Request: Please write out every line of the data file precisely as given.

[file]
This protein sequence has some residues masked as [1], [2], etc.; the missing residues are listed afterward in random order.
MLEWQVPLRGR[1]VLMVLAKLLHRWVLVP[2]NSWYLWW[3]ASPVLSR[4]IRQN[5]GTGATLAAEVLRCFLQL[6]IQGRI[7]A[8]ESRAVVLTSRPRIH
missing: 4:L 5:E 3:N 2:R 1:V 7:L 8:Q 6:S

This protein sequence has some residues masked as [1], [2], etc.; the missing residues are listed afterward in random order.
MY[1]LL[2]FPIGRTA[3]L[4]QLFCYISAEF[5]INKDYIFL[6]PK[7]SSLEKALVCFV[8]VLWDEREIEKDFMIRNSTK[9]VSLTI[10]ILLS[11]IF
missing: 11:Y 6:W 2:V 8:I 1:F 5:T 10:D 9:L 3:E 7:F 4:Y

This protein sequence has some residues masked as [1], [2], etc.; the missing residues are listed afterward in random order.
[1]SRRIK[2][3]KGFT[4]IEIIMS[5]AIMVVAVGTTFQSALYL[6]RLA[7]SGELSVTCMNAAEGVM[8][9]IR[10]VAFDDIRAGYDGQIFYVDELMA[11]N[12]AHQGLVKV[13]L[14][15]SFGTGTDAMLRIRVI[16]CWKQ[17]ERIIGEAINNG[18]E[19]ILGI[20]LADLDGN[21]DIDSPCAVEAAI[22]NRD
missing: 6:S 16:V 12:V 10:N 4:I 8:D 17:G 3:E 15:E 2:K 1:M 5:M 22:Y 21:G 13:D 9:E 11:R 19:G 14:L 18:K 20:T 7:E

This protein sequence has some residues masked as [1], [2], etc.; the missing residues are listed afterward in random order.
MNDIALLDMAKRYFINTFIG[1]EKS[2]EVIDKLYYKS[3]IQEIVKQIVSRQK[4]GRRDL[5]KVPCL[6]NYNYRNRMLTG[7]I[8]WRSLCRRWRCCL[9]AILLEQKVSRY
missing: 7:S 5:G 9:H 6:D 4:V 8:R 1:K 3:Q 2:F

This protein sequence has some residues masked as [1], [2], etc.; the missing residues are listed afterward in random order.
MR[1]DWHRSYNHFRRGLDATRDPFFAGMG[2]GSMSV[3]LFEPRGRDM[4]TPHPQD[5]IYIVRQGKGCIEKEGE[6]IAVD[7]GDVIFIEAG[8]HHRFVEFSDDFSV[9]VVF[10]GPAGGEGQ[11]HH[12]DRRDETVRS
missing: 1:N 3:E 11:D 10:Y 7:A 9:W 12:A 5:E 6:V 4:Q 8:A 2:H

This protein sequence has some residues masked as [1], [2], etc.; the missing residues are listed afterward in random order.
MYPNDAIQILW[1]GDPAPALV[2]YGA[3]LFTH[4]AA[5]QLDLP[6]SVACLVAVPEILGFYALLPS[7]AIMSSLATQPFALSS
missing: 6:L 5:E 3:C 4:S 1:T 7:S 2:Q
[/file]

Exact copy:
This protein sequence has some residues masked as [1], [2], etc.; the missing residues are listed afterward in random order.
MLEWQVPLRGR[1]VLMVLAKLLHRWVLVP[2]NSWYLWW[3]ASPVLSR[4]IRQN[5]GTGATLAAEVLRCFLQL[6]IQGRI[7]A[8]ESRAVVLTSRPRIH
missing: 4:L 5:E 3:N 2:R 1:V 7:L 8:Q 6:S

This protein sequence has some residues masked as [1], [2], etc.; the missing residues are listed afterward in random order.
MY[1]LL[2]FPIGRTA[3]L[4]QLFCYISAEF[5]INKDYIFL[6]PK[7]SSLEKALVCFV[8]VLWDEREIEKDFMIRNSTK[9]VSLTI[10]ILLS[11]IF
missing: 11:Y 6:W 2:V 8:I 1:F 5:T 10:D 9:L 3:E 7:F 4:Y

This protein sequence has some residues masked as [1], [2], etc.; the missing residues are listed afterward in random order.
[1]SRRIK[2][3]KGFT[4]IEIIMS[5]AIMVVAVGTTFQSALYL[6]RLA[7]SGELSVTCMNAAEGVM[8][9]IR[10]VAFDDIRAGYDGQIFYVDELMA[11]N[12]AHQGLVKV[13]L[14][15]SFGTGTDAMLRIRVI[16]CWKQ[17]ERIIGEAINNG[18]E[19]ILGI[20]LADLDGN[21]DIDSPCAVEAAI[22]NRD
missing: 6:S 16:V 12:V 10:N 4:I 8:D 17:G 3:E 15:E 2:K 1:M 5:M 22:Y 21:G 13:D 9:E 11:R 19:G 14:L 18:K 20:T 7:E

This protein sequence has some residues masked as [1], [2], etc.; the missing residues are listed afterward in random order.
MNDIALLDMAKRYFINTFIG[1]EKS[2]EVIDKLYYKS[3]IQEIVKQIVSRQK[4]GRRDL[5]KVPCL[6]NYNYRNRMLTG[7]I[8]WRSLCRRWRCCL[9]AILLEQKVSRY
missing: 7:S 5:G 9:H 6:D 4:V 8:R 1:K 3:Q 2:F

This protein sequence has some residues masked as [1], [2], etc.; the missing residues are listed afterward in random order.
MR[1]DWHRSYNHFRRGLDATRDPFFAGMG[2]GSMSV[3]LFEPRGRDM[4]TPHPQD[5]IYIVRQGKGCIEKEGE[6]IAVD[7]GDVIFIEAG[8]HHRFVEFSDDFSV[9]VVF[10]GPAGGEGQ[11]HH[12]DRRDETVRS
missing: 1:N 3:E 11:D 10:Y 7:A 9:W 12:A 5:E 6:V 4:Q 8:A 2:H

This protein sequence has some residues masked as [1], [2], etc.; the missing residues are listed afterward in random order.
MYPNDAIQILW[1]GDPAPALV[2]YGA[3]LFTH[4]AA[5]QLDLP[6]SVACLVAVPEILGFYALLPS[7]AIMSSLATQPFALSS
missing: 6:L 5:E 3:C 4:S 1:T 7:S 2:Q